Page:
2007 Domaine J-F Mugnier Musigny Grand Cru

SKU #1298503 96 points John Gilman

 Monsieur Mugnier’s 2007 Musigny is one of the wines of the vintage, and though it is still very early days for this wine, its ultimate quality is very, very evident. The simply gorgeous nose wafts from the glass in a blend of red and black cherries, a touch of cocoa, roses, a beautifully complex base of iron-infused soil tones, mustard seed, woodsmoke, orange zest and a deft framing of new wood. On the palate the wine is deep, full-bodied, pure and very sappy at the core (particularly for an ’07), with stunning backend energy and grip, laser-like focus, fine-grained tannins and magical balance on the very, very long, classic finish. A great, great 2007! (Drink between 2020-2060)  (2/2014)

94 points Robert Parker's Wine Advocate

 Mugnier’s wines of the vintage, his 2007 Musigny exudes ripe, vanilla- and star anise-tinged black raspberry and cassis, underlain by clean, marrow-like meatiness. Already satiny in texture, yet buoyant, this finishes with dark-fruited, forest floor-inflected, palate-staining persistence yet a soothing, enveloping personality that is anything but palate-straining. Even though this is an unusually approachable example of its kind, few Burgundian Pinots of its vintage, I suspect, will justify the 15 or more years of glory that I would anticipate from this Musigny. (DS)  (6/2010)

93 points Stephen Tanzer's International Wine Cellar

 Bright, deep red. Knockout aromas and flavors of black cherry, black raspberry, crushed stone and smoky minerality. Wonderfully deep, tangy and sweet, with a captivating creamy texture making this deceptively tastable today. Impressive today for its volume, and finishes very long, broad and classically dry, with substantial fine-grained tannins. As delicious as this is right now, its overall balance suggests it will reward a decade of aging. For his part, Mugnier says that virtually every vintage of his Musigny needs ten years in the bottle. (ST)  (3/2010)

Jancis Robinson

 So bright, very vital crimson. Still quite closed (like Ponsot's and de Vogüé's) on the nose but lovely succulent fruit on the palate. Bitter cherry flavours and crunchy taffeta texture - though not much perfume at just over a year old. Not massive but a wonderful texture - this should certainly get there in the end. The fruit positively soars already. Extremely fine tannins. 18.5/20 points. (JR)  (1/2009)

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Pinot Noir

- One of France's most legendary grapes and the grape that earned Burgundy its reputation. The parent of varietals like Pinot Gris/Grigio and Pinot Blanc, Pinot Noir is blue to violet to indigo in color with relatively thin skins, and it is said to have been cultivated in France for more than 2,000 years. At its best, Pinot Noir creates elegant wines that are filled with primary red fruit aromas and flavors while young, revealing with an array of secondary characteristics like earth, smoke, violet, truffle and game with age. The varietal is also known, perhaps better than any, for its ability to translate terroir, or a sense of place. While the best Pinot Noir still comes from Burgundy, it is being produced with increasing success in cooler climates around the world. In France, it is part of the trifecta of grapes that can go into Champagne, and it is also grown in Alsace, Irancy, Jura, Savoie, Lorraine and Sancerre. Outside of France it is produced under the names Pinot Nero and Blauburgunder in Italy's mountainous regions, as Spätburgunder in Germany and as Blauburgunder in Austria. In the US, Pinot Noir has found suitable growing conditions in the cooler parts of California, including Carneros, the Russian River Valley, the Anderson Valley, the Sonoma Coast, Monterey County, the Santa Lucia Highlands and Santa Barbara County, as well as in Oregon's Willamette Valley. In recent years, New Zealand has demonstrated its ability to interpret this hard-to-grow varietal, with successful bottlings coming from careful and attentive growers in Central Otago, Martinborough and Canterbury. Chile is also an up-and-coming region for Pinot Noir, creating fresh, fruit-forward, early-drinking and affordable Pinots from the coastal Casablanca Valley and the Limari Valley.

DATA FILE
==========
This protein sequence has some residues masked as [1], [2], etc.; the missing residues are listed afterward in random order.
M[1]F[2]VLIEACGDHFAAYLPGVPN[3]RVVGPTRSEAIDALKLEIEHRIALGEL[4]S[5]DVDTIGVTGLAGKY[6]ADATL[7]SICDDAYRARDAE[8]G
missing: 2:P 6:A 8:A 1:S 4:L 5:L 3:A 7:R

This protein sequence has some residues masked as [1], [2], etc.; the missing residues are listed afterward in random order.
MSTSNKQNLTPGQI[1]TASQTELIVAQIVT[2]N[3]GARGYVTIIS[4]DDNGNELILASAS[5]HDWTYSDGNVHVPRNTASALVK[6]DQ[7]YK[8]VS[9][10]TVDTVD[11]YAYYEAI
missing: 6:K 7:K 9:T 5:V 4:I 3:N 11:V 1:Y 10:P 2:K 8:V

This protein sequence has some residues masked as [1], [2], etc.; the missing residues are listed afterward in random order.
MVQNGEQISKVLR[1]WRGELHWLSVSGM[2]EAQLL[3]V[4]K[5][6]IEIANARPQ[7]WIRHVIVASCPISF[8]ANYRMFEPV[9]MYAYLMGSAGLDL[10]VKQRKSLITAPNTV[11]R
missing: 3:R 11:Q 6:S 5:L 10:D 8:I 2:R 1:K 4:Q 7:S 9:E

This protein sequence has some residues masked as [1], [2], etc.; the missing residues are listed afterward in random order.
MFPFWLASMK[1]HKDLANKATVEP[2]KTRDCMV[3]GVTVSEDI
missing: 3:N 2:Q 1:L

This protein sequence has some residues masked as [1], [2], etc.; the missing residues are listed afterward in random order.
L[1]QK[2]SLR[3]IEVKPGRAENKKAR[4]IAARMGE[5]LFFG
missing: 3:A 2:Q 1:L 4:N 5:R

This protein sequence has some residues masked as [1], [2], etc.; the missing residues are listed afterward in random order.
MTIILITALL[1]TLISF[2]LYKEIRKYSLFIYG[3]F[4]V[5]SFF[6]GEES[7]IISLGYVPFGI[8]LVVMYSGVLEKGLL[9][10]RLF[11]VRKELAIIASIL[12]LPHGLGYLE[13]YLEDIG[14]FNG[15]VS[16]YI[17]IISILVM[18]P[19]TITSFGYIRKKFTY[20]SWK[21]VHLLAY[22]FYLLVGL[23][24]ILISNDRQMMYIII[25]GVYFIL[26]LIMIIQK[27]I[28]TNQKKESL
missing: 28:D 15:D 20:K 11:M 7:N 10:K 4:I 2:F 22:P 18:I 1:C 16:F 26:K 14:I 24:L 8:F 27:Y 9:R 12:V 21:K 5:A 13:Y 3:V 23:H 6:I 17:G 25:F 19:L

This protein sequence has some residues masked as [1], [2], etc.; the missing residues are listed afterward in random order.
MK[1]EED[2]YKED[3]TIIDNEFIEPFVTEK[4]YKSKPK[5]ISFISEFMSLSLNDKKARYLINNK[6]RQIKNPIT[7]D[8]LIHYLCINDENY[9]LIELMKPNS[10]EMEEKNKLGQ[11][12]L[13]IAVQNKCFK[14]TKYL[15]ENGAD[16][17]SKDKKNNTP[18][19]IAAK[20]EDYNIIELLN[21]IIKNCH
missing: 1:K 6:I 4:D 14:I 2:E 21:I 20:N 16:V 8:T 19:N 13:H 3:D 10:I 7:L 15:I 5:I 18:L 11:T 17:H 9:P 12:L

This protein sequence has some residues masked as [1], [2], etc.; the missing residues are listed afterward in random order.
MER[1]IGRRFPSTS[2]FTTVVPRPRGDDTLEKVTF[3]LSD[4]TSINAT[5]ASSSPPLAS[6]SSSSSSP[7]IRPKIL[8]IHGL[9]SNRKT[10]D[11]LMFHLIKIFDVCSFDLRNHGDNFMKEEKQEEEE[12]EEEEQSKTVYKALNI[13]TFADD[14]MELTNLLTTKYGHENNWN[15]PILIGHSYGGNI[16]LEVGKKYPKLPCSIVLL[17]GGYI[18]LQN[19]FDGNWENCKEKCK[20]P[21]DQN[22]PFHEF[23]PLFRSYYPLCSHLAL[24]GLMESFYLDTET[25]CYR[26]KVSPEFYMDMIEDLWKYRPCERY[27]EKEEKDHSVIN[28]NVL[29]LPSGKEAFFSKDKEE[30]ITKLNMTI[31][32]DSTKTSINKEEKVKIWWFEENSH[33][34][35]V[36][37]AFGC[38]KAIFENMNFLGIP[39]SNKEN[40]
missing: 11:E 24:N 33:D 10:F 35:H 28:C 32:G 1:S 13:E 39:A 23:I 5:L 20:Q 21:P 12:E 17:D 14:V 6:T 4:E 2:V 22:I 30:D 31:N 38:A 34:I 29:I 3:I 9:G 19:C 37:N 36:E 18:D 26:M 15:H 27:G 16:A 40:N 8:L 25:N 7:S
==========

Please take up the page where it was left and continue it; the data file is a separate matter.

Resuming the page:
- When it comes to wine, France stands alone. No other country can beat it in terms of quality and diversity. And while many of its Region, Bordeaux, Burgundy and Champagne most obviously, produce wine as rare, as sought-after and nearly as expensive as gold, there are just as many obscurities and values to be had from little known appellations throughout the country. To learn everything there is to know about French wine would take a lifetime. To understand and appreciate French wine, one only has to begin tasting them.


- The province of eastern France, famous for its red wines produced from Pinot Noir and its whites produced from Chardonnay. (Small of amounts of Gamay and Aligoté are still grown, although these have to be labeled differently.) The most famous part of the region is known as the Côte d'Or (the Golden Slope). It is divided into the Côte de Beaune, south of the town of Beaune (famous principally for its whites), and the Côte de Nuits, North of Beaune (home of the most famous reds). In addition, the Côte Chalonnaise and the Mâconnais are important wine growing regions, although historically a clear level (or more) below the Côte d'Or. Also include by some are the regions of Chablis and Auxerrois, farther north.
Specific Appellation:

Chambolle Musigny

- A charming village in the Côte de Nuits, north of Clos Vougeot. Mostly red (and very little white) wine from limestone-dominated soil makes the communes' wine silky, with finesse rather than density. The wines are known for their aromatic purity and elegance. The Grands Crus are Musigny and Bonnes Mares.